In the original deal, PacifiCorp was to transfer its license and contribute $200 million to bow out of the removal project and avoid further costs and liability. An additional $250 million comes from a voter-approved California water bond.

U.S. regulators, however, agreed only on the condition that PacifiCorp remain a co-licensee along with the Klamath River Renewal Corporation — a nonstarter for the utility.

Residents have been caught in the middle. As tribes watched salmon dwindle, some homeowners around a huge reservoir created by Copco Dam, one of those slated for removal, have sued to stop the demolition. 

They say their waterfront property values are already declining because of news coverage associated with demolition and they worry about losing a water source for fighting wildfires in an increasingly fire-prone landscape. Many also oppose the use of ratepayer funds for the project.

On Tuesday, some Oregon lawmakers issued statements saying Gov. Kate Brown had violated her authority by authorizing the deal without legislative approval.

Further upstream, farmers who rely on two other dams are watching carefully. The removal of the lower four dams won’t affect them directly, but they worry it could set a precedent for dam removal on the Klamath.

More than 1,720 dams have been dismantled around the U.S. since 2012, according to American Rivers, and 26 states undertook dam removal projects in 2019 alone. The Klamath River project would be the largest such project by far if it proceeds.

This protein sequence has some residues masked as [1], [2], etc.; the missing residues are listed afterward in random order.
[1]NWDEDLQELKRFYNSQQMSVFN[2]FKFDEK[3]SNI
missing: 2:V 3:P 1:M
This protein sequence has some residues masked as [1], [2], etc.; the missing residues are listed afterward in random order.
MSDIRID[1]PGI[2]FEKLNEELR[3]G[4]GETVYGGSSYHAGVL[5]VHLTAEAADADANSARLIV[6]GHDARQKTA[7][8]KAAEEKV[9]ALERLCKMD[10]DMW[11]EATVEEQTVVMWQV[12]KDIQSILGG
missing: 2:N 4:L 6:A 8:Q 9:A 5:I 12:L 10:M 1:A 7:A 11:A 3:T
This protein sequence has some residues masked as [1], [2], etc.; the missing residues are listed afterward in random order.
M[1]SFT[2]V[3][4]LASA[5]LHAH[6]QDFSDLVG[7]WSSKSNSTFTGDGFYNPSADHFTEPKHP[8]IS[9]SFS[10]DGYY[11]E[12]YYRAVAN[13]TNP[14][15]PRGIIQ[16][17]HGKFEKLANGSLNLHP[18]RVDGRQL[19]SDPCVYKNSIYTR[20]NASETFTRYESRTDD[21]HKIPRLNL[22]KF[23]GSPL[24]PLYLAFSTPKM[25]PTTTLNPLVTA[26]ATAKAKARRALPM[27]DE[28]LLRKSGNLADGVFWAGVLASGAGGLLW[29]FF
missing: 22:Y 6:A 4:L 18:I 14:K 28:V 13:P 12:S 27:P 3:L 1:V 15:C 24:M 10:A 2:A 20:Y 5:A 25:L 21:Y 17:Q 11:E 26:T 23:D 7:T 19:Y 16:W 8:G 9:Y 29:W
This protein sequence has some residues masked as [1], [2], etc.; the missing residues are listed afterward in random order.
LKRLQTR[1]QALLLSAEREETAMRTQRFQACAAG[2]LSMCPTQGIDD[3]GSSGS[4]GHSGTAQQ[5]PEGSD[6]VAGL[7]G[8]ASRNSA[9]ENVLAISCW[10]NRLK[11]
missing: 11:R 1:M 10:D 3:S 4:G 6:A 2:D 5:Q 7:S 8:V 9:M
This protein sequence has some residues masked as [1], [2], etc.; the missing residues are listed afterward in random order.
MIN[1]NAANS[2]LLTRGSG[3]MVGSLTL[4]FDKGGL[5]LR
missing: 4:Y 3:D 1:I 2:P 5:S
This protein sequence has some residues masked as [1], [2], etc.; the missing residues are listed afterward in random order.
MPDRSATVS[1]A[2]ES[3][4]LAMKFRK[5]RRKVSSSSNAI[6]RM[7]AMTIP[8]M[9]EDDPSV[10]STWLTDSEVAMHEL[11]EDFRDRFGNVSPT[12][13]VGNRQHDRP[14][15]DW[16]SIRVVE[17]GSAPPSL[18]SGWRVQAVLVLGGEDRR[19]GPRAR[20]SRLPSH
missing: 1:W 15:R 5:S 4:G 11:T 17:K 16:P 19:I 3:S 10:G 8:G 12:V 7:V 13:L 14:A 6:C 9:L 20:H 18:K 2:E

New Veterans Memorial

Kolby KickingWoman

Nov 11, 2020

‘This memorial is a fitting tribute to their patriotism and deep commitment to this country’

Kolby KickingWoman
Indian Country Today

The Smithsonian National Museum of the American Indian in Washington, D.C., is commemorating Veterans Day 2020 by unveiling the National Native American Veterans Memorial.

The museum originally planned to host a veterans’ procession and dedication ceremony but is looking to reschedule those events for later due to the COVID-19 pandemic. 

The installation sits on the museum’s grounds and is a short walk from the U.S. Capitol. 

The Arts in the Time of Covid

I have used the virtual world for education long before the lock-down restrictions of Covid-19. I invite everyone to visit the educational site – the Wounded Knee Memorial at:

Seaside Dreams in Kitley: grid.kitely.com:8002:Seaside Dreams

First, go to: https://www.kitely.com/ sign up for free and then go to the world, Seaside Dreams. Upon arriving you will see a teleporter to the memorial.